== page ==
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Talk Less, Listen More

Want to become a better leader?  Stop talking and start listening.  According to a great article by Mike Myatt at www.forbes.com,  “The best leaders are proactive, strategic, and intuitive listeners.  They recognize knowledge and wisdom are not gained by talking, but by listening.”  In today’s age of instant communication, everyone seems to be in a rush to communicate what is on their mind and they fail to listen and gleam from the minds of others. 

 

To be a great leader, you must be a great communicator.  The purpose of communication is not to message, but to engage and this requires listening.  You must listen to your customers, competitors, your peers, your subordinates, and to those that care about you.  Ask people how to become a better leader and then listen.

 

In Myatt’s article “Why Most Leaders Need to Shut Up and Listen”, he shares 6 tips to becoming a better listener.

 

1.        It’s not about you:  Stop worrying about what you’re going to say and focus on what’s being said.  Don’t listen to have your opinions validated or your ego stroked, listen to be challenged and to learn something new.  You’re not always right, so stop pretending you know everything and humble yourself to others.  If you desire to be listened to, then give others the courtesy of listening to them.

 

2.       You should never be too busy to listen:  Anyone can add value to your world if you’re willing to listen.  How many times have you dismissed someone because of their station or title when what you should have done was listen?   Wisdom doesn’t just come from peers and those above you – it can come from anywhere at anytime, but only if you’re willing to listen.  Expand your sphere of influence and learn from those with different perspectives and experiences – you’ll be glad you did.

 

3.       Listen to non-verbals:  People say as much (if not more) with their actions, inactions, body language, facial expressions, etc., as they do with their verbal communications.  Don’t be lulled into thinking that because someone is not saying something they’re not communicating.  In fact, most people won’t overtly verbalize opposition or disagreement, but they will almost always deliver a very clear message with their non-verbals.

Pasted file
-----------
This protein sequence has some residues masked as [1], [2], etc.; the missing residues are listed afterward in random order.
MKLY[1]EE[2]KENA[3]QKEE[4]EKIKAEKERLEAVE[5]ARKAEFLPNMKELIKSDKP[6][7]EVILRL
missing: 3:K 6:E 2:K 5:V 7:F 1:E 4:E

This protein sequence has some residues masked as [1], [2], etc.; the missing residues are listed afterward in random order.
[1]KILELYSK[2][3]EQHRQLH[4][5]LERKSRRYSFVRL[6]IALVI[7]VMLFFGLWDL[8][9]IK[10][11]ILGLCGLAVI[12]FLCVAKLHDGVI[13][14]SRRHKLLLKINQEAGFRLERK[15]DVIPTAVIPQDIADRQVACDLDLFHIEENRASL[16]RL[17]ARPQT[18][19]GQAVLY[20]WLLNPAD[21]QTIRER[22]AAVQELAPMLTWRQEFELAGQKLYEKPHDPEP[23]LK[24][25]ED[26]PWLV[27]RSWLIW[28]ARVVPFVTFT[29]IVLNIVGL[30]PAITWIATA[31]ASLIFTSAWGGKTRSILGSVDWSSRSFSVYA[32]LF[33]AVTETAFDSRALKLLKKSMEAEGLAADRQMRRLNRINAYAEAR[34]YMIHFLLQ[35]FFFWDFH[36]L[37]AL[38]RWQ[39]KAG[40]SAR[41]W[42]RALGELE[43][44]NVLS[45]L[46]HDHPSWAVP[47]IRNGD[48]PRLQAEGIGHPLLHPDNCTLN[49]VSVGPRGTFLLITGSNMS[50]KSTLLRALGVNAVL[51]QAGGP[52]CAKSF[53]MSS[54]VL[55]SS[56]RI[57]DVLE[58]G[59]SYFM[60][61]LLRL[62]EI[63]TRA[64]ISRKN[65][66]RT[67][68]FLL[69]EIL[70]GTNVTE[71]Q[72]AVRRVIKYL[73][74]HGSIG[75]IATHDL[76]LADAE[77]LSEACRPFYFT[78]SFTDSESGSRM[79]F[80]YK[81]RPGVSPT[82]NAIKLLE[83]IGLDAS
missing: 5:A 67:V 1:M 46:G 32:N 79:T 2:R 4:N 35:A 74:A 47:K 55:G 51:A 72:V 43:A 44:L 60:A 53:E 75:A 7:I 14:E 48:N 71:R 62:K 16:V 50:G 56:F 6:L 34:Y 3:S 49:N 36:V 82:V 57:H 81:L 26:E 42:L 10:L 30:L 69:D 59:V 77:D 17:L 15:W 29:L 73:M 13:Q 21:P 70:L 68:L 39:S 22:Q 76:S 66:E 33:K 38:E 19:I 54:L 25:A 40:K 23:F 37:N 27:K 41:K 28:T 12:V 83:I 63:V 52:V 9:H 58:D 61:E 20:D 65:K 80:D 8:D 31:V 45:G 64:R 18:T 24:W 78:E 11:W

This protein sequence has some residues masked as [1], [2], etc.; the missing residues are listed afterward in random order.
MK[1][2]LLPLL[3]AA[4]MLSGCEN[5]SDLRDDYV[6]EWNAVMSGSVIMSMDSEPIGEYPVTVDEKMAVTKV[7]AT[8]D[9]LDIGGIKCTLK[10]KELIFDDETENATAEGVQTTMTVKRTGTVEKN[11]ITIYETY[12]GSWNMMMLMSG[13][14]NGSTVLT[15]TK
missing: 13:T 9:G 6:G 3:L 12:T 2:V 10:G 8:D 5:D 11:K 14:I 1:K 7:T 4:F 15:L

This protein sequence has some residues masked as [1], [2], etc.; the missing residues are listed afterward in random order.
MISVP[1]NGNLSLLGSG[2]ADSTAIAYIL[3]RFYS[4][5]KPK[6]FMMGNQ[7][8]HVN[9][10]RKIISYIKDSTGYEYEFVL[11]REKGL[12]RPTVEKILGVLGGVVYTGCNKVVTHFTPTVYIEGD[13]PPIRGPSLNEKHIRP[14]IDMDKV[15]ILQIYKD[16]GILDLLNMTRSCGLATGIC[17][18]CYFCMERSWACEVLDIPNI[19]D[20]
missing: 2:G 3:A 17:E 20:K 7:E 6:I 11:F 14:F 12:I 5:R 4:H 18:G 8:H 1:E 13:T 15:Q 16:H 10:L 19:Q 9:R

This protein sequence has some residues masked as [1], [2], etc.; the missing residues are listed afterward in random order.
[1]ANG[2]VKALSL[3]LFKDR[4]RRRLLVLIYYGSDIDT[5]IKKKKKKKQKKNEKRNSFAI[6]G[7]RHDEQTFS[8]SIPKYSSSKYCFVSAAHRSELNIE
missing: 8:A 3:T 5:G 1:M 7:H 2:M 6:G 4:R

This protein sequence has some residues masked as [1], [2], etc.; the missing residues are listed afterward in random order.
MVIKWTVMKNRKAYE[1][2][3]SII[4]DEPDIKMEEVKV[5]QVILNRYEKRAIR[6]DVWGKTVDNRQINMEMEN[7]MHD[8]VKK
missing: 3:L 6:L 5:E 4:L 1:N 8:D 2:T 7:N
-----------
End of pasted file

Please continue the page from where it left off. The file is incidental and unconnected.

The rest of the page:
4.       Listen for opportunity:  Intuitive listeners are looking for the story behind the message, and the opportunity beyond the issue.  Listening is about discovery, and discovery cannot only impact the present, but it can also influence the future.

 

5.       Let listening be your calling card:  One of the best compliments you can be paid is to be known as a good listener.  Being recognized in this fashion will open doors, surface opportunities, and take you places that talking never could.  Listening demonstrates that you respect others, and is the first step in building trust and rapport.

 

6.       Recognize the contribution of others:  One of the most often overlooked aspects of listening is thanking others for their contributions.  If you glean benefits from listening to someone, thank them.  Even if no value is perceived, thank them for their time and input.  Never forget to acknowledge those who contribute energy, ideas, actions or results.  Few things go as far in building good will as recognizing others.

 

 

What great tips to apply to leadership and life in general!  I can’t think of a relationship that I could not make better by applying these ideas and becoming a better listener.